Shoe Design: Footloose and Valued

Joel Olympio
3 min readFeb 16, 2021

I think there’s something special about designing shoes that isn’t found in many other industries; the freedom of aesthetic and expression. The principle function of shoes is to protect our feet. This function has been studied, developed and perfected for decades, leaving design as the sole incubator for the shoe industry. There’s been small iterative improvements to shoe functionality but not enough to differentiate one company from another or drive profit. Hence, aesthetic is valued in the shoe industry perhaps more so than in any other industry.

Nike x Virgil Abloh Air Jordans

Shoes have become a vessel for expression, wearable art without sacrificing function. But why just shoes? Why aren’t we seeing a similar culture around other forms of apparel? It could be attributed to cultural reasons or fashion trends but I think it’s actually the form of the shoe that allows it to be so expressive hence creating a culture around them. There’s only so many ways to design a t-shirt or a pair of jeans but the very form of shoes makes way for seemingly limitless designs and explorations. Even though it is limited to the shape of our feet, every year we’re finding new ways to reimagine the shoe and I think this is just one of many cases of limitation stimulating creation.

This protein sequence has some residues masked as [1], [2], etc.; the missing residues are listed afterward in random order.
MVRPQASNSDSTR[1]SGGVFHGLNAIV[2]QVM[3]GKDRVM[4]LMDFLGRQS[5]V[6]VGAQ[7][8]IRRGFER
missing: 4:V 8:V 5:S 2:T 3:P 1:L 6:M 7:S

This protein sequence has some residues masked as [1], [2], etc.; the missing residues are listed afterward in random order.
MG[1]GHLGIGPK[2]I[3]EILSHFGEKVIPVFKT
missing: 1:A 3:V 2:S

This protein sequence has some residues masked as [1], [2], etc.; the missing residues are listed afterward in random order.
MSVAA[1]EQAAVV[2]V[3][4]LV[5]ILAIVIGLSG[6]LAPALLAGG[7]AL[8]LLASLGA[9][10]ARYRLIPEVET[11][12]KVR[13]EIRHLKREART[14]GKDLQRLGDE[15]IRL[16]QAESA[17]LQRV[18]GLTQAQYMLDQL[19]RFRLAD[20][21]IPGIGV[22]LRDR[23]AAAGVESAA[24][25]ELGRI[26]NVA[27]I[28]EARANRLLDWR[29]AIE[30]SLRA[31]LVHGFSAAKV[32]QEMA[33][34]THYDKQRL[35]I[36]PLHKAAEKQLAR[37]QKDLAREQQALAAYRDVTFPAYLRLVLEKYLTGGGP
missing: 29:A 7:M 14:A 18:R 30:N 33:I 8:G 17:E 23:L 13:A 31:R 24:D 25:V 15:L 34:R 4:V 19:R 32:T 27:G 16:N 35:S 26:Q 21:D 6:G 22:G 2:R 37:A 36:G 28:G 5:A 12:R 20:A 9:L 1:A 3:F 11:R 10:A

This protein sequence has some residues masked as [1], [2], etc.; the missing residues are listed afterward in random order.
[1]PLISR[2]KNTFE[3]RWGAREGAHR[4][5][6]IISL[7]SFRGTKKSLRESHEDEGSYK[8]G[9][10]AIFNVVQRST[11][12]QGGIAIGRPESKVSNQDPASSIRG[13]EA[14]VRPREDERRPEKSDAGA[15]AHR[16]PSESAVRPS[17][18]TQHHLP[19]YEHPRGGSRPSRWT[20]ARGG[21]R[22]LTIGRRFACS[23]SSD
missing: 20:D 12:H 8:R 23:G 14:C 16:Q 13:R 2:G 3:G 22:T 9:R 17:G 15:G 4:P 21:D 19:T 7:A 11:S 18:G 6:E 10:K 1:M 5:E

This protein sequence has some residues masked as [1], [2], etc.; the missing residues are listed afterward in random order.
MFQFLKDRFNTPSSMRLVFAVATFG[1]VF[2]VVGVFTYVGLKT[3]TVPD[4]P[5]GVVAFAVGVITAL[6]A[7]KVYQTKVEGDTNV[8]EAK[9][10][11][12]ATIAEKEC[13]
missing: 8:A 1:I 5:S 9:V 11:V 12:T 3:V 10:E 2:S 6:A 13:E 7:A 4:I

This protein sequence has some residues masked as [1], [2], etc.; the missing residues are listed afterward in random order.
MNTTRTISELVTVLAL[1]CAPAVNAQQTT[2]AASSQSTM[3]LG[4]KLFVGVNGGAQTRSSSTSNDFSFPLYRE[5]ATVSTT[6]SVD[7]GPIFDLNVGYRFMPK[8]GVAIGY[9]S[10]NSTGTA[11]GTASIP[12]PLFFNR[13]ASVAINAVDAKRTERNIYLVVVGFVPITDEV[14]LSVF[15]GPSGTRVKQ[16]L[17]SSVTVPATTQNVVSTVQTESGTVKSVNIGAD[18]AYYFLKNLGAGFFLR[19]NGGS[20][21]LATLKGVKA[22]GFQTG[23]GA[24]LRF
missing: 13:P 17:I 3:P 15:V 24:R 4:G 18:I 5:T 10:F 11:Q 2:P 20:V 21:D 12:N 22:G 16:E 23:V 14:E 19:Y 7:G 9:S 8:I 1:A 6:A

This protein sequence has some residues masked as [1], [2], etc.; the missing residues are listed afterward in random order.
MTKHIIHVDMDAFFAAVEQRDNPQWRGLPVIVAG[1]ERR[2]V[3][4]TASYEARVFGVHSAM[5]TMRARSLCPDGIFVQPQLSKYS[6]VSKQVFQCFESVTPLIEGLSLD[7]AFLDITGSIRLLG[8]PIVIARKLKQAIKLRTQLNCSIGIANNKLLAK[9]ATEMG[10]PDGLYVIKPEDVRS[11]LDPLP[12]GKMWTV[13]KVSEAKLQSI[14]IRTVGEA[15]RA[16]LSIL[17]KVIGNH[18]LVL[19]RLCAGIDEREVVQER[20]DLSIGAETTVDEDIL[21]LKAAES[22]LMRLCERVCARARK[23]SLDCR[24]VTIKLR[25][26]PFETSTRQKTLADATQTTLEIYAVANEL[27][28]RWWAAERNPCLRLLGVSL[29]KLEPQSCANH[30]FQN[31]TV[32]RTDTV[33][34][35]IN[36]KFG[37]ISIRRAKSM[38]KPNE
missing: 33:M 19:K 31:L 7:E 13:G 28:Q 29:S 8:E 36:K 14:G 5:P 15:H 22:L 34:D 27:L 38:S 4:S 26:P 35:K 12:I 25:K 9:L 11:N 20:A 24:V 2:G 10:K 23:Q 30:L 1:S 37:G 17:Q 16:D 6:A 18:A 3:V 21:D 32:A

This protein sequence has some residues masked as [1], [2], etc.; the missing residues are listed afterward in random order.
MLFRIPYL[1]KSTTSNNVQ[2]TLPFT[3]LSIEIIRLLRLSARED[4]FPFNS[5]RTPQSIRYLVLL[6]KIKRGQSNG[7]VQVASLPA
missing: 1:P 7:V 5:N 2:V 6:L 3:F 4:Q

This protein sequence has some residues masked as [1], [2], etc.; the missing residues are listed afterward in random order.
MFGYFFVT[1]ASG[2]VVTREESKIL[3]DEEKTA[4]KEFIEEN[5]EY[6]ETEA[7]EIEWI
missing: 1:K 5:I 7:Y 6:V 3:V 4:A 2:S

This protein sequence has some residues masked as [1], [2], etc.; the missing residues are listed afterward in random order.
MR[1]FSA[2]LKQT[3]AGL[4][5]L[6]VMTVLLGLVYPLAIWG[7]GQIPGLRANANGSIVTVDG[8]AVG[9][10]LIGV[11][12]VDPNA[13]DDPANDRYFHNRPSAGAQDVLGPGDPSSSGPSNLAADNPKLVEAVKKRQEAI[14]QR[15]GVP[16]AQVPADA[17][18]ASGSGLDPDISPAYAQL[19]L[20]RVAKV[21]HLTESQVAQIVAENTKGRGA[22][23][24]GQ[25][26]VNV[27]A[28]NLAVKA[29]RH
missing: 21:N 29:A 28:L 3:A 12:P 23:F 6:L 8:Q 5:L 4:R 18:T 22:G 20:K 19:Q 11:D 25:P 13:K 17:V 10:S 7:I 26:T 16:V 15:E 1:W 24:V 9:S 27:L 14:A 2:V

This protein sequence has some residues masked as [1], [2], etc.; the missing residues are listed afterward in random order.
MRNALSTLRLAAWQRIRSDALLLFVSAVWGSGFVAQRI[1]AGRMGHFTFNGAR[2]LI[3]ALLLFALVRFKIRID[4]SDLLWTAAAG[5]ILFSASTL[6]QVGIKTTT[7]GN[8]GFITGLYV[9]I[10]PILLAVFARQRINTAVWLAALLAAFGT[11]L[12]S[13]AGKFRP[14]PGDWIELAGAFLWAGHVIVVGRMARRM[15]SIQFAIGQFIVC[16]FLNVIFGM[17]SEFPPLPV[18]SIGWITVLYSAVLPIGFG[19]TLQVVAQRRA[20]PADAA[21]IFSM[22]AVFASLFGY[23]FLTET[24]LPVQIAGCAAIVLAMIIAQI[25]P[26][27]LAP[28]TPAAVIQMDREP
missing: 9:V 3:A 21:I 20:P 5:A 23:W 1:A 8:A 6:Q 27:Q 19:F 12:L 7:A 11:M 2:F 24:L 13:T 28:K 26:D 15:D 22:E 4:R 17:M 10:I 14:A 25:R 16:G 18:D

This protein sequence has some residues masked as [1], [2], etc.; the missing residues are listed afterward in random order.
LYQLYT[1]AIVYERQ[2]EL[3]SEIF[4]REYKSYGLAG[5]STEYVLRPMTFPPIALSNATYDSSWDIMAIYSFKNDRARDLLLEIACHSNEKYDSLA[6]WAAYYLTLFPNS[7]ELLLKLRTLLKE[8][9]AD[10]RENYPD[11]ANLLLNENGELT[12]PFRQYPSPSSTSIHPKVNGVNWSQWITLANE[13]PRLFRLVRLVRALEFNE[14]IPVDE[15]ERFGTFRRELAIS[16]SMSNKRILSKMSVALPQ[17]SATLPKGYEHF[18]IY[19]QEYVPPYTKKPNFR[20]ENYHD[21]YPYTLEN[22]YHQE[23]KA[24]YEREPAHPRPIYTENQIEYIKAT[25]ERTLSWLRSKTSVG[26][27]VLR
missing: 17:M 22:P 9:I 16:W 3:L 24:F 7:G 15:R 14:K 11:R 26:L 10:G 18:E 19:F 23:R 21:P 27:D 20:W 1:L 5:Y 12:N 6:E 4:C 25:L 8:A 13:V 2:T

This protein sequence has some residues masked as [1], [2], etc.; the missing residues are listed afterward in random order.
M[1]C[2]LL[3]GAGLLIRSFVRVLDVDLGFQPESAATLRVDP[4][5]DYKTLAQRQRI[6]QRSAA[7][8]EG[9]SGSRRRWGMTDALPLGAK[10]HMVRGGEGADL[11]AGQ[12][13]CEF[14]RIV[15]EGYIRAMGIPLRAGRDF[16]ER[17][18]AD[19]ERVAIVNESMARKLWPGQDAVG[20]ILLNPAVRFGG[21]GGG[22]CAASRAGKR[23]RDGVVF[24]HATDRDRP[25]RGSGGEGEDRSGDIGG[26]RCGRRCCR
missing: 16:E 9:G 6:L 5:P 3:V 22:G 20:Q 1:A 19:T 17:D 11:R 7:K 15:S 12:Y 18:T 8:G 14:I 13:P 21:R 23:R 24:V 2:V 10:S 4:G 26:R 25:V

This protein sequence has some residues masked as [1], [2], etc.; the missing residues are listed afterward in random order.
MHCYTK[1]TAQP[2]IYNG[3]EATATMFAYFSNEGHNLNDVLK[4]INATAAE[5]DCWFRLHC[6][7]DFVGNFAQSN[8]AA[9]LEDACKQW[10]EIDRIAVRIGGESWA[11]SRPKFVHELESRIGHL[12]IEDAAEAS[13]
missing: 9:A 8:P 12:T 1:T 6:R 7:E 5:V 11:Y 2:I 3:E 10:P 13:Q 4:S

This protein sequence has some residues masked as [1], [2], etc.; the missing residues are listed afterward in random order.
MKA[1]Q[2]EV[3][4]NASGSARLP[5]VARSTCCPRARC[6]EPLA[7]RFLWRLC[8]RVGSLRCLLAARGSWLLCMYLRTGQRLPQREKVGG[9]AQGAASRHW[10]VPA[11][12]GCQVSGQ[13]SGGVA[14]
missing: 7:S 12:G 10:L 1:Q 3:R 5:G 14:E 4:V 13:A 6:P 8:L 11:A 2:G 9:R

Nike Go FlyEase — Hands-Free Shoe

Why is there such a passionate culture around shoe design? Some people have the mindset that shoes are purely functional. They just need to protect their feet, get them from point A to point B and occasionally match the occasion. But then there are people who would buy shoes not even to wear but just to display, collect shoes that cost hundreds or even thousands of dollars. Why is this so? Well shoes have become a cultural symbol, a symbol of status and personality and while clothes can have this symbolic nature too, the more robust and striking form of shoes are more effective in sharing a fragment of one’s personality.

“the primary function of shoes, whether sneakers, stilettos or even Crocs, isn’t about their practicality; it’s about identity, about communicating who we are to the world around us.”

- Sabrina Maddeaux, National Post

Adidas x Donald Glover — a newly tattered look

I have this idea that some of the energy that’s expended when we walk, run, hop and skip is converted into the shoes we wear when doing so. Shoes can have this living energy in them that can help us reminisce on the past. “Those were the shoes I wore when I travelled to Africa for the first time”, “Those were the shoes I wore when I did my final exams”. You can step into shoes both literally and figuratively and be transported into another time. If you’re imaginative enough they can be like a time capsule and in that regard, buying a new pair of shoes is like starting a new chapter in life. And much like starting something new, at first a new pair of shoes can feel uncomfortable or unconforming but over time you adapt to them.

“Not only is footwear an extension of self, it also acts as a repository of memory and meaning in our lives.”

- Russell W. Belk (2003) ,”Shoes and Self”, in NA — Advances in Consumer Research Volume 30, eds. Punam Anand Keller and Dennis W. Rook, Valdosta, GA : Association for Consumer Research, Pages: 27–33.